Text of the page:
Southwest Gully by Livingston Douglas
Southwest Gully, Class 3+
From the Johnstone Pass trailhead (8,100 feet), hike up the trail for about 1.7 miles to about 9,050 feet where the trail is in semi-open terrain and is heading up the slope toward Johnstone Pass. The trail does not cross to the right side of the East Fork Wood River until much higher up than the USGS map indicates. In addition, there is no sharp right turn where the trail suddenly heads up toward Johnstone Pass. It’s more of a gradual bend in the trail’s trajectory.
Leave the trail as it starts moving away from the valley floor in semi-open terrain. Head northwest, dropping about 20 feet to cross a dry gully initially and aiming to reach the center of the valley floor higher up. Angle diagonally left to reach the wet creek drainage by crossing scrub then a few boulder/talus slopes. Stay well right/east of the creek drainage on open rock (glacial moraine type terrain). Climb up a headwall of sorts by boulder-hopping and slab climbing to reach a magnificent, wet meadow with green veg to keep the mountain goats fed and hydrated. This elongated meadow sits at the base of the intimidating southwest face of The Box.
From the middle of the meadow, head straight northeast up a scree slope to reach the mouth of the southwest gully. It is the most obvious gully in front of you, but it is no picnic. This is not the Steciak/Hamke gully. I’m not sure exactly where that one is but it must be left/west of it. The southwest gully has dark brown rock on both sides of it (initially) then on its right-hand side only (a little farther up). There were no other obvious gullies on the southwest face, only face rock (which may also be climbable). Once at the base of the gully, scramble northeast up the narrow, very loose rock in the gully (talus/scree and gravel) to reach a double chockstone that blocks the gully. Steciak/Hamke never mentioned this so it must be a different gully from theirs.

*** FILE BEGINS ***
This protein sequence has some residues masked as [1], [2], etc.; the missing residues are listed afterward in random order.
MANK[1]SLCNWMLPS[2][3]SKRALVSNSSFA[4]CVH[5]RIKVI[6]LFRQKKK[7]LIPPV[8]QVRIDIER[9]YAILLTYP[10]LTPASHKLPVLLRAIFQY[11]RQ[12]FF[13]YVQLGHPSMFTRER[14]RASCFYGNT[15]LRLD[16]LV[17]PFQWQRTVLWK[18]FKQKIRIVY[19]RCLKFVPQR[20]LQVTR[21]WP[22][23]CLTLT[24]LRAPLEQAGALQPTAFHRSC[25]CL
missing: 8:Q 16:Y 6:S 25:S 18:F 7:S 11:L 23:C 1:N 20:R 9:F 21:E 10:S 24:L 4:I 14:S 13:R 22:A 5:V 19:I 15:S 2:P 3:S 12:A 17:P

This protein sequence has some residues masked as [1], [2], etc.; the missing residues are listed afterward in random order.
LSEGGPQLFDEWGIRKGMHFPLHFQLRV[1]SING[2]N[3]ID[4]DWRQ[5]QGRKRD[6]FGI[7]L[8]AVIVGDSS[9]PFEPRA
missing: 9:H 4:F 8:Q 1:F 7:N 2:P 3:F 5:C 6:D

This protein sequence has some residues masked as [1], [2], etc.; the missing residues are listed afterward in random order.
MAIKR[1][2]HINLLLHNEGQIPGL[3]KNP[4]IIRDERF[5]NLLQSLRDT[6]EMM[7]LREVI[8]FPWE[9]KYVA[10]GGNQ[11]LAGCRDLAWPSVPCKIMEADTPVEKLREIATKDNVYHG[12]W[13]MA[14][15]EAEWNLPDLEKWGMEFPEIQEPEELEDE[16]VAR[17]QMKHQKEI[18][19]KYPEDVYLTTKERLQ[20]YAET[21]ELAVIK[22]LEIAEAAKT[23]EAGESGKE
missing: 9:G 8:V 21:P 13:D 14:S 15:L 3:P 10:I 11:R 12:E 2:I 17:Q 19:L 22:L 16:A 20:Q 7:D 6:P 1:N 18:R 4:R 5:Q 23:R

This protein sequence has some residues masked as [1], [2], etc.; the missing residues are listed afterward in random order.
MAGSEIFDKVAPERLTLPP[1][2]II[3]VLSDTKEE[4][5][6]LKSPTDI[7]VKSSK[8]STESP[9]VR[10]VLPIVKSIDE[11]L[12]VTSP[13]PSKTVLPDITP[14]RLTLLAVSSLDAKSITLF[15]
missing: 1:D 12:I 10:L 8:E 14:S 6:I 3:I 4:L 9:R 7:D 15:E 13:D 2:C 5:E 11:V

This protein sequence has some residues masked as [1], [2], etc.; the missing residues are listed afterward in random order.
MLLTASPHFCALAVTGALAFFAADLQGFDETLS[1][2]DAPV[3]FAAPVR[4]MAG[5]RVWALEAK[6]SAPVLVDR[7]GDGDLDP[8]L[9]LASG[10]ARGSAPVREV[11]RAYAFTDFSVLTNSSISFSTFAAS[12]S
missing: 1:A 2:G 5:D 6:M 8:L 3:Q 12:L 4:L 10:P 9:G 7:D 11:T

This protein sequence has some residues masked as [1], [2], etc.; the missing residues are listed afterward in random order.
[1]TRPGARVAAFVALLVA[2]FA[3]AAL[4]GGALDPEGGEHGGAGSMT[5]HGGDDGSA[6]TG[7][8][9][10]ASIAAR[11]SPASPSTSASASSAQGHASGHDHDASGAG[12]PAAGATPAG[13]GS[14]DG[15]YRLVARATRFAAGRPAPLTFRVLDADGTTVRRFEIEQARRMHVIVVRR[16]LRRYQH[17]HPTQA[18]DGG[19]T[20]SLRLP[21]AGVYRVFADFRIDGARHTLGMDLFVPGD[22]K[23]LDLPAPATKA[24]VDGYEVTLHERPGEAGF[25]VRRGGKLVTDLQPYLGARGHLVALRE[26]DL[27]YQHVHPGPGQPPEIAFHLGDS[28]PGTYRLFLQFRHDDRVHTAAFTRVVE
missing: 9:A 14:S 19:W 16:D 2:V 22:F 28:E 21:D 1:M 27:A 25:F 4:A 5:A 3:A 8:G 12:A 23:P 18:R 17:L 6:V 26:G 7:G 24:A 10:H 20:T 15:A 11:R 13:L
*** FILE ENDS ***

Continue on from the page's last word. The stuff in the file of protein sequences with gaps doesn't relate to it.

Climb up and left around the double chockstone on steep ledges and chutes (Class 3+) on a buttress of sorts. This is the crux of the climb. Once atop the chockstones, you reach nirvana: wider, open, flatter terrain. Yes, it’s still loose talus/scree but you can now see your way up to the summit ridge. Scramble up the wider gully, angling left-ish/north on a scree slope to reach the crest of the northwest ridge. Once on the ridge crest (large cairn here), head right/southeast up narrow, blocky Class 2 ridge rock for about 0.2 miles to reach the small summit of The Box. The summit has a modest summit cairn.
George Reinier’s Southeast Face Photos
George Reinier’s photos from his climb of the southeast face as described in the book. As noted previously, this route is difficult to reach because of the loss of the Johnstone Pass Trail.